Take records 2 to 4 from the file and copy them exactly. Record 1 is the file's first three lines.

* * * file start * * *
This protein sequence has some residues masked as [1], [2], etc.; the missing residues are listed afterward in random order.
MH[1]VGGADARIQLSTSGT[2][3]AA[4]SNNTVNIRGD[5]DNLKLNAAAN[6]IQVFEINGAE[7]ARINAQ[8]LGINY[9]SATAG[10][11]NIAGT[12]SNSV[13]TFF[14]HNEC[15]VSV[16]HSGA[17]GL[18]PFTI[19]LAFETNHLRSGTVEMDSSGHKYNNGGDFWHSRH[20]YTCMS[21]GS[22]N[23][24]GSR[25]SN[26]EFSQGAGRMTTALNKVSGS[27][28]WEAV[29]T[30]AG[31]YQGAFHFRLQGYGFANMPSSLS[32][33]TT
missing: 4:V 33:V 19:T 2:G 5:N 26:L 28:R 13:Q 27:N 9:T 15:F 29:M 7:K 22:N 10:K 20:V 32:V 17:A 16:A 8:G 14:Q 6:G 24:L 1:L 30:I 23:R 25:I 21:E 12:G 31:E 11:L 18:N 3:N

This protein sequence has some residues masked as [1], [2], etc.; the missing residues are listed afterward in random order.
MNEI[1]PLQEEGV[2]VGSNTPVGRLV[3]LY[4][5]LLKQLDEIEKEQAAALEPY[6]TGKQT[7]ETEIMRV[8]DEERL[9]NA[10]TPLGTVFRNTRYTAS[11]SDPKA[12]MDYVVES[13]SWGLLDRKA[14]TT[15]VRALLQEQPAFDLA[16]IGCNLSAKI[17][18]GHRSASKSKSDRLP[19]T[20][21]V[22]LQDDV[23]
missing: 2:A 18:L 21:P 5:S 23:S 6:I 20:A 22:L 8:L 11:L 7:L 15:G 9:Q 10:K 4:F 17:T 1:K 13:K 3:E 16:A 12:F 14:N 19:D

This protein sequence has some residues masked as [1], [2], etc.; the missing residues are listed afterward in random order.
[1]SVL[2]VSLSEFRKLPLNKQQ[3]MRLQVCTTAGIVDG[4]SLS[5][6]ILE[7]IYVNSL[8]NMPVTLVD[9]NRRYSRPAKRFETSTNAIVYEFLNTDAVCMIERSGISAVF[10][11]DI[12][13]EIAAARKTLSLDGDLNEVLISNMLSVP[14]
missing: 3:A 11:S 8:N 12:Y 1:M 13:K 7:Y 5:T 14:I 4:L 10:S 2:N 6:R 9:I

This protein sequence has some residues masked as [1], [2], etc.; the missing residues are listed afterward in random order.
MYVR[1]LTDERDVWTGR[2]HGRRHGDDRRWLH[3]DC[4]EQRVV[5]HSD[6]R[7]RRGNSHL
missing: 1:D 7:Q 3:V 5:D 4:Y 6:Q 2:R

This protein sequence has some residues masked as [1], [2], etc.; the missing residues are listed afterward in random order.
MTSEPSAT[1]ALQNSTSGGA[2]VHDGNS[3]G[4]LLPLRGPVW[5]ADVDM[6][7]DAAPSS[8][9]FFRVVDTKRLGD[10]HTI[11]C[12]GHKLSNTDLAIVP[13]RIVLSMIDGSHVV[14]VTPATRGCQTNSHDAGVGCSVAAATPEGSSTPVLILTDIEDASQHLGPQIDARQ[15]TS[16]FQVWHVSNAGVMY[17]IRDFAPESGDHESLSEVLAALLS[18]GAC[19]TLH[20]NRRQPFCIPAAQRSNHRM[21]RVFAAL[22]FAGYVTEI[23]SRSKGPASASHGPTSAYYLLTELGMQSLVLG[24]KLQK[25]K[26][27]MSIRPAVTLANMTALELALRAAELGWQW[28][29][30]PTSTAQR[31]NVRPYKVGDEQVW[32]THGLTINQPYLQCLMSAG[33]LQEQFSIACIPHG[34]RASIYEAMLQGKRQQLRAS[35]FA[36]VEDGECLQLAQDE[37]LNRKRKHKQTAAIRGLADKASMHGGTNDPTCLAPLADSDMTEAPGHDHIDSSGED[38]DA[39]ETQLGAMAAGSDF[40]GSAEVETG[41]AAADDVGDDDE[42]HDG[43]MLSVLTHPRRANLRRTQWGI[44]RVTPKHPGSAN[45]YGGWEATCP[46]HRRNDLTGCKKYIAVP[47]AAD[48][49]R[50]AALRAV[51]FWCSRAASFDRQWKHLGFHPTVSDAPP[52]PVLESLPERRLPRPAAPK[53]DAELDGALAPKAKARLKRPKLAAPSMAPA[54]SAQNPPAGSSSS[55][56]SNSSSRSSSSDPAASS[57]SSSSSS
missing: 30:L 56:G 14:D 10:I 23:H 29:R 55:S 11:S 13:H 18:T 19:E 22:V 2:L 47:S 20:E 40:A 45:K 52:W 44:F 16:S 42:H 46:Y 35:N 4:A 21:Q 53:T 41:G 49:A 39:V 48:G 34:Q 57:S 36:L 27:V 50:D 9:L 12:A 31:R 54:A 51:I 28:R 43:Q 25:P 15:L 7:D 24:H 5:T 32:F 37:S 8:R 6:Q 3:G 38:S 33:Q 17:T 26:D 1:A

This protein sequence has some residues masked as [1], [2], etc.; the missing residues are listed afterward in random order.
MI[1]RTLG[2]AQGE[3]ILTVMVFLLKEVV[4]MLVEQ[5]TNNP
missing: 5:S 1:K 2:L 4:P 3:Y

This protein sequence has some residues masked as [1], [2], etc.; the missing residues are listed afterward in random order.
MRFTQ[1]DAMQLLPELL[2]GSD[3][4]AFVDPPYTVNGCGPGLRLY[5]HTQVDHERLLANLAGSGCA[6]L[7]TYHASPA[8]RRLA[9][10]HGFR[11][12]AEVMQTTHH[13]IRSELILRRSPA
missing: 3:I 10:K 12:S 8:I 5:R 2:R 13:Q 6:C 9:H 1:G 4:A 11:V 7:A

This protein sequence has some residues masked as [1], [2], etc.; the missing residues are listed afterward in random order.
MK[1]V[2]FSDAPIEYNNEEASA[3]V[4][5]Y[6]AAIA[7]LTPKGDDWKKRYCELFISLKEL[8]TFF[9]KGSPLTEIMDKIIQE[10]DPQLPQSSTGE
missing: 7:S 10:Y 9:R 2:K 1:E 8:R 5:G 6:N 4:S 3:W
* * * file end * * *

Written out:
This protein sequence has some residues masked as [1], [2], etc.; the missing residues are listed afterward in random order.
MNEI[1]PLQEEGV[2]VGSNTPVGRLV[3]LY[4][5]LLKQLDEIEKEQAAALEPY[6]TGKQT[7]ETEIMRV[8]DEERL[9]NA[10]TPLGTVFRNTRYTAS[11]SDPKA[12]MDYVVES[13]SWGLLDRKA[14]TT[15]VRALLQEQPAFDLA[16]IGCNLSAKI[17][18]GHRSASKSKSDRLP[19]T[20][21]V[22]LQDDV[23]
missing: 2:A 18:L 21:P 5:S 23:S 6:I 20:A 22:L 8:L 11:L 7:L 15:G 9:Q 10:K 4:F 17:T 1:K 13:K 3:E 16:A 12:F 14:N 19:D

This protein sequence has some residues masked as [1], [2], etc.; the missing residues are listed afterward in random order.
[1]SVL[2]VSLSEFRKLPLNKQQ[3]MRLQVCTTAGIVDG[4]SLS[5][6]ILE[7]IYVNSL[8]NMPVTLVD[9]NRRYSRPAKRFETSTNAIVYEFLNTDAVCMIERSGISAVF[10][11]DI[12][13]EIAAARKTLSLDGDLNEVLISNMLSVP[14]
missing: 3:A 11:S 8:N 12:Y 1:M 13:K 7:Y 5:T 14:I 4:L 10:S 2:N 6:R 9:I

This protein sequence has some residues masked as [1], [2], etc.; the missing residues are listed afterward in random order.
MYVR[1]LTDERDVWTGR[2]HGRRHGDDRRWLH[3]DC[4]EQRVV[5]HSD[6]R[7]RRGNSHL
missing: 1:D 7:Q 3:V 5:D 4:Y 6:Q 2:R